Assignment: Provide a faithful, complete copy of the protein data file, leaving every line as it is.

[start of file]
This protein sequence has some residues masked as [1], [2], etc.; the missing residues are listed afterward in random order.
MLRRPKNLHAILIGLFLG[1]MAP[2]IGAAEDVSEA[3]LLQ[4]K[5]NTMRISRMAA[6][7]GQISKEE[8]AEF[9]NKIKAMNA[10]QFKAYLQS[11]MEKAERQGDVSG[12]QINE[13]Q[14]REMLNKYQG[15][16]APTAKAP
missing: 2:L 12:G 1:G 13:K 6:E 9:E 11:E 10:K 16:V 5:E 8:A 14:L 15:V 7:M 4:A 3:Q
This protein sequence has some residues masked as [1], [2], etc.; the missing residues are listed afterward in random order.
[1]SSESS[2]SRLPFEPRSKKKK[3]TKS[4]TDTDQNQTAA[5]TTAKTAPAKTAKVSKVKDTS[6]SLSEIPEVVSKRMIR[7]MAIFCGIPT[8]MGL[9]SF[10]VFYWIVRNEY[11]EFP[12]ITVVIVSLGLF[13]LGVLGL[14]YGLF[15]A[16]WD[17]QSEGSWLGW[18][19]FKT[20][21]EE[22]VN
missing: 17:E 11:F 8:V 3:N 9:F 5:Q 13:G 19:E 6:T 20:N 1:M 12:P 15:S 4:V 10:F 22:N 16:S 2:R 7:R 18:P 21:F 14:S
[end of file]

This protein sequence has some residues masked as [1], [2], etc.; the missing residues are listed afterward in random order.
MLRRPKNLHAILIGLFLG[1]MAP[2]IGAAEDVSEA[3]LLQ[4]K[5]NTMRISRMAA[6][7]GQISKEE[8]AEF[9]NKIKAMNA[10]QFKAYLQS[11]MEKAERQGDVSG[12]QINE[13]Q[14]REMLNKYQG[15][16]APTAKAP
missing: 2:L 12:G 1:G 13:K 6:E 9:E 11:E 10:K 16:V 5:E 8:A 14:L 15:V 7:M 4:A 3:Q
This protein sequence has some residues masked as [1], [2], etc.; the missing residues are listed afterward in random order.
[1]SSESS[2]SRLPFEPRSKKKK[3]TKS[4]TDTDQNQTAA[5]TTAKTAPAKTAKVSKVKDTS[6]SLSEIPEVVSKRMIR[7]MAIFCGIPT[8]MGL[9]SF[10]VFYWIVRNEY[11]EFP[12]ITVVIVSLGLF[13]LGVLGL[14]YGLF[15]A[16]WD[17]QSEGSWLGW[18][19]FKT[20][21]EE[22]VN
missing: 17:E 11:F 8:V 3:N 9:F 5:Q 13:G 19:E 6:T 20:N 1:M 12:P 15:S 4:V 10:F 22:N 16:S 2:R 7:R 18:P 21:F 14:S